Sermon Preached on August 25, 2019 – St. Bartholomew’s Day
By The Rev. Dr. Nina R. Pooley
St. Bartholomew’s Episcopal Church, Yarmouth, ME
1 Corinthians 4:9-15
“St. Bart’s Day – What Day is That, Exactly?”
It’s our anniversary today, yours and mine. It’s okay if you forgot, it’s not like 13 years is one of those big anniversaries that you are supposed to celebrate with a lot of fanfare. The traditional gift is lace, but really – let’s just throw a party in red, like we do every year, on this feast day of St. Bartholomew.
I still remember the phone call in 2007 with a member of the vestry, discussing my start date. We were aiming for mid to late August, so I suggested my first Sunday be St. Bartholomew’s Day, I figured that would make sense. There was a pause. Then the person on the other end of the phone said: “St. Bart’s day – what day is that, exactly?”
Which is perfect – it pretty much sums up St. Bartholomew. One of the 12 apostles, just not one of the popular ones. He’s more the working-man’s apostle. He is the patron saint of tanners, plasterers, tailors, leatherworkers, bookbinders, farmers, housepainters, butchers, and glove makers. He may have been a relatively good healer – as his name is often associated with hospitals. Bartholomew is named in three of the Gospels as one of the 12 disciples, though in John’s Gospel he might be Nathanael.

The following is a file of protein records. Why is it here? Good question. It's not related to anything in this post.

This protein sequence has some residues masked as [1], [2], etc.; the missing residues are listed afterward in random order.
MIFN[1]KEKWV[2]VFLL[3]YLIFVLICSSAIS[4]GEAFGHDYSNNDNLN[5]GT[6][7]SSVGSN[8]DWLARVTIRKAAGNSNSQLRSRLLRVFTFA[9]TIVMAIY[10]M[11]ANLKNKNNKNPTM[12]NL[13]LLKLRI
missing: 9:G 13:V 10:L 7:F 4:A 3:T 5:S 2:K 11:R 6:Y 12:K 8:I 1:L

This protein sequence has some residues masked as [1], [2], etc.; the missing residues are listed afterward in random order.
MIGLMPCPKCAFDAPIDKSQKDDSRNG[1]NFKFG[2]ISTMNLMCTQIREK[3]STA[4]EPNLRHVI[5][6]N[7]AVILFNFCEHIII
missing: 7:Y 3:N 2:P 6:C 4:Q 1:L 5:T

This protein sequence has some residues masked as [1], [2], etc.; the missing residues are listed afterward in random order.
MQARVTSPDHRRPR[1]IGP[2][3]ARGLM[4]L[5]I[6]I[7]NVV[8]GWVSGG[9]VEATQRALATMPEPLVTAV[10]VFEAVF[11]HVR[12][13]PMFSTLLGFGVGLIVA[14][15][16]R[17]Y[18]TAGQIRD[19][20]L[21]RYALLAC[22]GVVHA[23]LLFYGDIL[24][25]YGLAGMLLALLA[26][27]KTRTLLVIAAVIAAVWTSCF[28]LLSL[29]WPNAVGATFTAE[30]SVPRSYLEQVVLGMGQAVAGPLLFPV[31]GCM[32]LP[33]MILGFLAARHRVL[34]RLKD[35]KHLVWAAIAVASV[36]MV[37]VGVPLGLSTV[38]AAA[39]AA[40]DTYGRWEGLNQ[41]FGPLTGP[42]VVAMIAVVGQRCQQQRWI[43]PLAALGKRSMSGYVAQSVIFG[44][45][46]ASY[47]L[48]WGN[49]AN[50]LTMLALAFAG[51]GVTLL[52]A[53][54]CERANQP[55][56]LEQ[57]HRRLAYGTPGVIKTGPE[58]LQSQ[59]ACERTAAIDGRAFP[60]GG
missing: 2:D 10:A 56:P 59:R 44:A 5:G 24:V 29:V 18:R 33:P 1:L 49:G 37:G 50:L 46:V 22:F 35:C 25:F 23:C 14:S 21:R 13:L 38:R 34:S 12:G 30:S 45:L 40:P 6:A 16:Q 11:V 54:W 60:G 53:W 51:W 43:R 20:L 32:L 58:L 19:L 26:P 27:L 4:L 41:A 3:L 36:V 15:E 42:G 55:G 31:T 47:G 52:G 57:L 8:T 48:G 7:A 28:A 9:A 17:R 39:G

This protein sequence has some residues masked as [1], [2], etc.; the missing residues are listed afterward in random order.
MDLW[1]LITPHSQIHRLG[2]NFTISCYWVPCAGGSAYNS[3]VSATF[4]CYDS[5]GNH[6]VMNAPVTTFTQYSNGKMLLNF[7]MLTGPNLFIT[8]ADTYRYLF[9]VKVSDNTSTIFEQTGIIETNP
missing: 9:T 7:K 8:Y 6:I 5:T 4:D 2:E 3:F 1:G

As an apostle, Bartholomew walked with Jesus in his life, and after Jesus’s death and resurrection – he went out into the world as a witness. We have it from very ancient sources that Bartholomew took the Gospel to India, to the region around Mumbai actually, and he died in Armenia. We don’t know much else about him, which is fine. Saints are icons of the holy – it’s never about themselves, their purpose is to serve God and God’s people. And, through them, people encounter God.
So today, as we celebrate St. Bart’s Day for our 13th time together, I thought we’d answer that original question, “St. Bart’s Day – what day is that, exactly?”
It’s a good day to follow in the footsteps of the saints – to be willing to love God and one another, in ways that allow others to experience God’s grace. To use the gifts we’ve been given to the glory of God and the benefit of God’s beloved people.
But what does that look like? Three examples from this week in history: